August began with the launch of my latest book, Completely Cats – Stories with Cattitude. It is an anthology of stories about cats, which my friend, Zoe Marr, and I co-produced. Our intention through this project is to give financial support to the charity, International Cat Care, and help cats in need. It’s been great fun to work on, the story contributors have been marvellous and we’re very proud of the end result. (Brutus, though his nose was a put slightly out of joint at the time, seemed to approve too.)
This month saw another quirky first for us. We were invited to a Brazilian wedding in our local village and what a brilliant affair it was. The weather was beautiful, but it could not match the beauty of the bride and her groom. It was another event we shall never forget.
The summer here is abundant with plant and animal activity - I adore it. One of my favourite crops at this time has to be sunflowers. Most anywhere we go we are treated to their stunning splashes of sunshine lighting up the countryside.
Typical summer sounds here in south-west France are the dull clunks of pétanque balls as they are lobbed across a gravel court. (Similar to boules, the goal is to toss or roll steel balls as close as possible to a small wooden ball called a cochonnet.) For some reason that escapes me, we were invited to the local firefighters’ barbecue. It’s just as well we were surrounded by pros, because the spit roasting the boar turned into an inferno, as did the moules. They were supposed to steam gently between soggy sheets of newspaper, but with a team of deadly keen firemen on hand that was never going to happen.
Post feast entertainment was, of course, a rousing game of pétanque. I’d like to say I was good at it but that would definitely be a lie. Nevertheless, it was another memorable day.
September blossomed with a glorious flower market in our nearest baby town. It was heaven.
It was also a hive of activity in the orchards.
Our mirador restoration project was going great guns, which enabled us to view animals safely from different parts of the forest. Observation sessions like these were absolute bliss.
In our garden it was definitely the year of the rose. We have several varieties and pretty much each one did us proud.
The month ended with a gang of us visiting our local auberge in support of their moules-frites night. Ooh, I do love mussels and chips. We dined outside and watched the stars come out, ending our evening with a stroll through this gorgeous ancient village.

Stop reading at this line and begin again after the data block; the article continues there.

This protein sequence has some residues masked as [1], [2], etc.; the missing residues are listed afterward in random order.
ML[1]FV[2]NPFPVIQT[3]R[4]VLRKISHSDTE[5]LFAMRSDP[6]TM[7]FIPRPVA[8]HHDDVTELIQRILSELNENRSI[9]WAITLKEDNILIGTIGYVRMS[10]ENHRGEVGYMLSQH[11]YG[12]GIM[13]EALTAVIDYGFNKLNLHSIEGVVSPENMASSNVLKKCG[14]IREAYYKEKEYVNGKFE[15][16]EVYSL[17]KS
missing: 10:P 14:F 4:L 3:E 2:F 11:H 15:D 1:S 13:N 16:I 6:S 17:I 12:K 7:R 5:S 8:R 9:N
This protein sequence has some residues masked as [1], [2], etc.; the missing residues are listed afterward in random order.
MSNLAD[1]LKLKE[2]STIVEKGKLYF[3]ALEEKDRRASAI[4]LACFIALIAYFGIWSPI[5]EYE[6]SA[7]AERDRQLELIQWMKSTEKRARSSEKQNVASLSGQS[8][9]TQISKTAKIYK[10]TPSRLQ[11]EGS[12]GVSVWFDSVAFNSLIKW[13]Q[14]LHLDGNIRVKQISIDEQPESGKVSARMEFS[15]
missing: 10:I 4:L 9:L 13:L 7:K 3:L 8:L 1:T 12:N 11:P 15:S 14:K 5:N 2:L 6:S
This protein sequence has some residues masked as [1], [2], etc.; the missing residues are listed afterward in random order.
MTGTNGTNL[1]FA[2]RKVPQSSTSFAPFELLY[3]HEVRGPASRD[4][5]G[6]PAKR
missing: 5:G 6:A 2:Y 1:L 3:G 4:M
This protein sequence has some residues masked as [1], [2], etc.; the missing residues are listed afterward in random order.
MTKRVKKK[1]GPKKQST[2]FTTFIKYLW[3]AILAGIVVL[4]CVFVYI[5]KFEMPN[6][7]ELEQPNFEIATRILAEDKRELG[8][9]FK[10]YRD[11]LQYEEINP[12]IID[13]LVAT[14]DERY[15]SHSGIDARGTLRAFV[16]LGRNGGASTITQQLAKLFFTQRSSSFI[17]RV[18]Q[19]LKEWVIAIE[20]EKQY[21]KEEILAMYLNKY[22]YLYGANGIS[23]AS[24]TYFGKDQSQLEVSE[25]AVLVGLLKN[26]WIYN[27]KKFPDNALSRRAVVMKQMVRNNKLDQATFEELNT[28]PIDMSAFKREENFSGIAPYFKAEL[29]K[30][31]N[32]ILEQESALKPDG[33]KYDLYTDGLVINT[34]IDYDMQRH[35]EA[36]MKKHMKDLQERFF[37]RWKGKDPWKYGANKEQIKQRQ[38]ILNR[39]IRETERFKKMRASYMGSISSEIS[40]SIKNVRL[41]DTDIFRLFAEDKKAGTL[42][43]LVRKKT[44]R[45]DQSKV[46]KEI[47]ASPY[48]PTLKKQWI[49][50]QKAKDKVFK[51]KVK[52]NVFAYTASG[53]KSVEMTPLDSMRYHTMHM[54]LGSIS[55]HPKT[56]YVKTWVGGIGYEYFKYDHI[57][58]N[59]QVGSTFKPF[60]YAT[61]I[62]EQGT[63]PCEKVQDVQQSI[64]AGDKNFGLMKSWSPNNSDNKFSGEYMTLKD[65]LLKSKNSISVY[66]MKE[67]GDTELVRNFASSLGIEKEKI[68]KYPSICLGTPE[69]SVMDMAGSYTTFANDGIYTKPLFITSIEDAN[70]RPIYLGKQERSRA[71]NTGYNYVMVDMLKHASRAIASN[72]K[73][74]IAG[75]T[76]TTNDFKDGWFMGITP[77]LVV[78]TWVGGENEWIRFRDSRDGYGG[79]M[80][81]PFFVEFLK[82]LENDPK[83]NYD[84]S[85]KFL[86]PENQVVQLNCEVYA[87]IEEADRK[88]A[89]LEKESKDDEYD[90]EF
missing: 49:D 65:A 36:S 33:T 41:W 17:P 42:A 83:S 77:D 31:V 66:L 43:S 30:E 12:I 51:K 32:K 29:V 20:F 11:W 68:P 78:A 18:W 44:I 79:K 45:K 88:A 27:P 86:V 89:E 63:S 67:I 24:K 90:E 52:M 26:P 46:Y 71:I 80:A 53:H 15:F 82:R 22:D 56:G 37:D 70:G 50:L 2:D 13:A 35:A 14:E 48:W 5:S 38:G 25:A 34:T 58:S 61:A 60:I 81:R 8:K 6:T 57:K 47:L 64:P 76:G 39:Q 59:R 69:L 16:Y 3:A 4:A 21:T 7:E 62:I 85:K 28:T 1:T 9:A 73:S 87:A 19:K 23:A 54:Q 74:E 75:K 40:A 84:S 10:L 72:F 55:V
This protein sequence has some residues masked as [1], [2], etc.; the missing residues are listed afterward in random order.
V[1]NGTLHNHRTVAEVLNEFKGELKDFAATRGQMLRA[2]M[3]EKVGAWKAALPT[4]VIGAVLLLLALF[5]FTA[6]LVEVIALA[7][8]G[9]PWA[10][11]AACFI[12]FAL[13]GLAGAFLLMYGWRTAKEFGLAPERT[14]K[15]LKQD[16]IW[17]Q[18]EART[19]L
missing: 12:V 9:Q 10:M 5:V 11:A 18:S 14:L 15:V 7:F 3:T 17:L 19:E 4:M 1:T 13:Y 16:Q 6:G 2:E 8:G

October was a bit soggy to begin with (always a plus point for Max), but that didn’t dampen our spirits for the annual outing to help with the vendange (grape harvest) on our friend’s domaine. This is where everyone pitches in to pick the grapes at a time deemed precisely right by the owner, Yves. Everyone has a job (Jack usually ends up as vintage tractor repair man), and every vine is stripped clean. The end is celebrated with a banquet provided by the wonderful lady of the house, Nicole. We feel incredibly touched to be included in this family affair.
On a routine shopping trip I witnessed a particularly poignant exhibition in Moissac town. It was their dedication to the prevention of breast cancer. The main feature was 100 pink umbrellas suspended above a cobbled street. It was an extraordinary sight.
It was also the month where I had to nip over to Britain with my sister. Choosing to take the ferry from St Malo, we enjoyed a simple, easy drive up through France, and a couple of hours in the city. What a great history it has. Sometime later, with purses much lighter, we boarded our ship for an uneventful crossing.
November featured an unlikely visitor to our domaine. Nathan, our forester, said he had seen a mutant wild boar roaming around the fenced section. Intrigued by his vivid descriptions, Jack finally spotted it. But this was no wild boar, it was a young Vietnamese pot-bellied pig. Word soon reached the hunting fraternity. Deputations arrived at the house to tell us it must be destroyed before it cross-bred with the local boar population and developed a hybrid species. Jack emphasised that it was tiny and, without a stepladder, it would have a job cross-breeding with anything. They wouldn’t be placated but, once again Jack came to the fore and managed to catch the little fellow in a humane box trap. I tell the story in a different blog, but suffice to say he was safely returned to his rightful owner.
Glorious autumn walks filled with exciting discoveries became features of this month. Rusty obsolete traps we can do without, but who knew that Hobbits lived in France? I certainly didn’t.
December flew in with a packed-party agenda. Determined to soak up every bit of Christmas tradition possible, we began by visiting the Christmas night market at Auvillar. Mulled wine, carols, stalls packed with festive gifts, it was another real treat.
Part-way through the month and held in the car park of our local village, we attended the neighbours’ Christmas get-together. Crowding around a bonfire, which I’m certain has melted part of the road, we chatted and gossiped and munched on traditional fare. It’s an event we always look forward to.
We live in a fruit-farming closely-knit community where the giving of gifts is commonplace, and if there is ever a problem, people immediately turn out to help one another. Every year we hold a soirée. It is our opportunity to thank all our friends and neighbours for their kindness and gifts given throughout the year. This time, more than 60 came to join us for Christmas drinks, nibbles, and the horrifically-challenging quiz Jack sets each time. It’s another happy feature of our year.
And while you may think all we do here is party, sadly, that’s not altogether true. But these have been some of the highlights which have made this year so much fun.
With all the festivities nearly out of the way I’ll soon be getting back at work, writing Fat Dogs and French Estates Part IV, and Jack will attack his extremely long list of farm machinery repairs and maintenance. But there is, of course, just one more event to celebrate. This year, as the snow begins to lightly fall, December 31st will be just us, surrounded by our shaggy mob of dogs and cat, snuggled in front of a roaring fire. Perfect.
Whatever you’re up to, or plan to do, I sincerely hope you have a wonderfully Happy New Year.